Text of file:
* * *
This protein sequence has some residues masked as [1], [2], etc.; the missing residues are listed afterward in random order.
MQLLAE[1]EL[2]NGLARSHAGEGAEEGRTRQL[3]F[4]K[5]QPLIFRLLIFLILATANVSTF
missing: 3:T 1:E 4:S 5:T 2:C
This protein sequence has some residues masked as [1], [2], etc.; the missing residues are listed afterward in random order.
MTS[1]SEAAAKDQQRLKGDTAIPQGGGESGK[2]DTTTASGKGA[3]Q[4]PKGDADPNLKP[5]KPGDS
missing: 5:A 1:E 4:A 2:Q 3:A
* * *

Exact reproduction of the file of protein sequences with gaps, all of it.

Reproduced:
This protein sequence has some residues masked as [1], [2], etc.; the missing residues are listed afterward in random order.
MQLLAE[1]EL[2]NGLARSHAGEGAEEGRTRQL[3]F[4]K[5]QPLIFRLLIFLILATANVSTF
missing: 3:T 1:E 4:S 5:T 2:C
This protein sequence has some residues masked as [1], [2], etc.; the missing residues are listed afterward in random order.
MTS[1]SEAAAKDQQRLKGDTAIPQGGGESGK[2]DTTTASGKGA[3]Q[4]PKGDADPNLKP[5]KPGDS
missing: 5:A 1:E 4:A 2:Q 3:A